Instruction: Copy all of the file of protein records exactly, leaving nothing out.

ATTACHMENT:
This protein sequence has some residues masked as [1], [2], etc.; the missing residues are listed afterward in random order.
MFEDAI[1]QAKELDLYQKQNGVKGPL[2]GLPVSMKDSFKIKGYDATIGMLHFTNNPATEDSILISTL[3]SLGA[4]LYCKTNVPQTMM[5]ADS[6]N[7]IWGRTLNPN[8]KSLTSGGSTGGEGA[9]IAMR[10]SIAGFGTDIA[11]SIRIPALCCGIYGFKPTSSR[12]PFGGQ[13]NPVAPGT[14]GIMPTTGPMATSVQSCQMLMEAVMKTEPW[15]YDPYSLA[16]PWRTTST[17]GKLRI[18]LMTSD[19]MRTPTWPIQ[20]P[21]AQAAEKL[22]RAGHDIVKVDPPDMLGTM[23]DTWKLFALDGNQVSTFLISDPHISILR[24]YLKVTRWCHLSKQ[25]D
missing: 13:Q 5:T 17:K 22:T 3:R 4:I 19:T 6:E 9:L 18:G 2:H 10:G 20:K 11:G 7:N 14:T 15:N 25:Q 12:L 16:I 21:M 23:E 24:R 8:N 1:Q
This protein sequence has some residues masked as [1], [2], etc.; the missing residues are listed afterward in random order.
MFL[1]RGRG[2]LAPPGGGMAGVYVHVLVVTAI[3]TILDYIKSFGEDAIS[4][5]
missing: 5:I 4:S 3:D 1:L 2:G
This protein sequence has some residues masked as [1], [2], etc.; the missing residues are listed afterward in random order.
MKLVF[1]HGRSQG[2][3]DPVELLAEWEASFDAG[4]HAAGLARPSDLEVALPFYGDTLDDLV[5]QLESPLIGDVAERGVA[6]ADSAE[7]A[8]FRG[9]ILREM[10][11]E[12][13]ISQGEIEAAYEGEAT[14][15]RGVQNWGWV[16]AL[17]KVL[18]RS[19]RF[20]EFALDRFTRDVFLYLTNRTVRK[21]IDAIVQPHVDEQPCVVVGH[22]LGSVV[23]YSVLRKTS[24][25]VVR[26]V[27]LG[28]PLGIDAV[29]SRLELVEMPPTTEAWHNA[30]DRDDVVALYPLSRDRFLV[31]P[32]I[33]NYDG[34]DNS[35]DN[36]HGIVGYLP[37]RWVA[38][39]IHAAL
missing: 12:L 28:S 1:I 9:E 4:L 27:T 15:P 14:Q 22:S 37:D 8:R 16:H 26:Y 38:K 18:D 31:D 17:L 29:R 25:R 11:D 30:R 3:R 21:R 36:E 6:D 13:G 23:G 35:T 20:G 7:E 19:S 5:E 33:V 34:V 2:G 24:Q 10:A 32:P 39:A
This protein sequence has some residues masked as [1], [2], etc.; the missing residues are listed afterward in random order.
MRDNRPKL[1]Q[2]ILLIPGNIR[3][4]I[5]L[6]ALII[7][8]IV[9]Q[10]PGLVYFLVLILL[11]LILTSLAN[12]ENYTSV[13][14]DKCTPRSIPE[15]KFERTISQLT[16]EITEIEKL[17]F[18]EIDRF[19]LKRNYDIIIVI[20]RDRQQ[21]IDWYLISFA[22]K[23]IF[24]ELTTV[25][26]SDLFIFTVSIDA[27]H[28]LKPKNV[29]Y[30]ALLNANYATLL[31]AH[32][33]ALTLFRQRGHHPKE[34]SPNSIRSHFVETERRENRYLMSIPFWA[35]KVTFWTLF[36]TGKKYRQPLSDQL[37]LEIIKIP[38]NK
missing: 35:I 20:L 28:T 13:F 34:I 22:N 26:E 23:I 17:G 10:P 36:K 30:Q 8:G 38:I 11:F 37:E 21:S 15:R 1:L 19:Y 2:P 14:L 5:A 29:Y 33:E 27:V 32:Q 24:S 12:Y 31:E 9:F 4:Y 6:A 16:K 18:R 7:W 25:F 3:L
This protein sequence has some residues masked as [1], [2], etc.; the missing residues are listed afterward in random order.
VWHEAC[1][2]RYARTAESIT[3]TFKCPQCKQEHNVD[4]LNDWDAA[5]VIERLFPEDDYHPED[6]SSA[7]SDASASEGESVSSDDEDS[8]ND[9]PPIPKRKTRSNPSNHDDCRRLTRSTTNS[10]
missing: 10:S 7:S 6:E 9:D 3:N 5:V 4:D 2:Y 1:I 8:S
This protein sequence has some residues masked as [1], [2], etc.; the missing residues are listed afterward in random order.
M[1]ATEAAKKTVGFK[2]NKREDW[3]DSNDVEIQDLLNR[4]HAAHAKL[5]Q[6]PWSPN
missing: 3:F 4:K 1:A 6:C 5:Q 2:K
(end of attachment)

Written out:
This protein sequence has some residues masked as [1], [2], etc.; the missing residues are listed afterward in random order.
MFEDAI[1]QAKELDLYQKQNGVKGPL[2]GLPVSMKDSFKIKGYDATIGMLHFTNNPATEDSILISTL[3]SLGA[4]LYCKTNVPQTMM[5]ADS[6]N[7]IWGRTLNPN[8]KSLTSGGSTGGEGA[9]IAMR[10]SIAGFGTDIA[11]SIRIPALCCGIYGFKPTSSR[12]PFGGQ[13]NPVAPGT[14]GIMPTTGPMATSVQSCQMLMEAVMKTEPW[15]YDPYSLA[16]PWRTTST[17]GKLRI[18]LMTSD[19]MRTPTWPIQ[20]P[21]AQAAEKL[22]RAGHDIVKVDPPDMLGTM[23]DTWKLFALDGNQVSTFLISDPHISILR[24]YLKVTRWCHLSKQ[25]D
missing: 13:Q 5:T 17:K 22:T 3:R 4:I 19:T 6:E 9:L 18:G 2:H 10:G 20:K 11:G 7:N 14:T 15:N 25:Q 12:L 16:I 21:M 23:E 24:R 8:N 1:Q
This protein sequence has some residues masked as [1], [2], etc.; the missing residues are listed afterward in random order.
MFL[1]RGRG[2]LAPPGGGMAGVYVHVLVVTAI[3]TILDYIKSFGEDAIS[4][5]
missing: 5:I 4:S 3:D 1:L 2:G
This protein sequence has some residues masked as [1], [2], etc.; the missing residues are listed afterward in random order.
MKLVF[1]HGRSQG[2][3]DPVELLAEWEASFDAG[4]HAAGLARPSDLEVALPFYGDTLDDLV[5]QLESPLIGDVAERGVA[6]ADSAE[7]A[8]FRG[9]ILREM[10][11]E[12][13]ISQGEIEAAYEGEAT[14][15]RGVQNWGWV[16]AL[17]KVL[18]RS[19]RF[20]EFALDRFTRDVFLYLTNRTVRK[21]IDAIVQPHVDEQPCVVVGH[22]LGSVV[23]YSVLRKTS[24][25]VVR[26]V[27]LG[28]PLGIDAV[29]SRLELVEMPPTTEAWHNA[30]DRDDVVALYPLSRDRFLV[31]P[32]I[33]NYDG[34]DNS[35]DN[36]HGIVGYLP[37]RWVA[38][39]IHAAL
missing: 12:L 28:S 1:I 9:E 4:L 27:T 15:P 14:Q 22:S 37:D 8:R 16:H 26:Y 38:K 18:D 31:D 17:L 29:R 25:R 11:D 30:R 3:R 21:R 36:E 6:D 13:G 23:G 35:T 20:G 7:E 19:S 5:E 33:V 34:V 2:G 24:Q 10:A 32:P 39:A
This protein sequence has some residues masked as [1], [2], etc.; the missing residues are listed afterward in random order.
MRDNRPKL[1]Q[2]ILLIPGNIR[3][4]I[5]L[6]ALII[7][8]IV[9]Q[10]PGLVYFLVLILL[11]LILTSLAN[12]ENYTSV[13][14]DKCTPRSIPE[15]KFERTISQLT[16]EITEIEKL[17]F[18]EIDRF[19]LKRNYDIIIVI[20]RDRQQ[21]IDWYLISFA[22]K[23]IF[24]ELTTV[25][26]SDLFIFTVSIDA[27]H[28]LKPKNV[29]Y[30]ALLNANYATLL[31]AH[32][33]ALTLFRQRGHHPKE[34]SPNSIRSHFVETERRENRYLMSIPFWA[35]KVTFWTLF[36]TGKKYRQPLSDQL[37]LEIIKIP[38]NK
missing: 35:I 20:L 28:T 13:F 34:I 22:N 26:E 23:I 17:G 10:P 36:K 30:Q 8:G 38:I 11:F 37:E 21:S 15:R 1:L 19:Y 2:P 14:L 5:A 29:Y 33:E 27:V 32:Q 24:S 12:Y 31:E 9:F 4:Y 6:A 16:K 18:R 7:W 25:F 3:L
This protein sequence has some residues masked as [1], [2], etc.; the missing residues are listed afterward in random order.
VWHEAC[1][2]RYARTAESIT[3]TFKCPQCKQEHNVD[4]LNDWDAA[5]VIERLFPEDDYHPED[6]SSA[7]SDASASEGESVSSDDEDS[8]ND[9]PPIPKRKTRSNPSNHDDCRRLTRSTTNS[10]
missing: 10:S 7:S 6:E 9:D 3:N 5:V 4:D 2:Y 1:I 8:S
This protein sequence has some residues masked as [1], [2], etc.; the missing residues are listed afterward in random order.
M[1]ATEAAKKTVGFK[2]NKREDW[3]DSNDVEIQDLLNR[4]HAAHAKL[5]Q[6]PWSPN
missing: 3:F 4:K 1:A 6:C 5:Q 2:K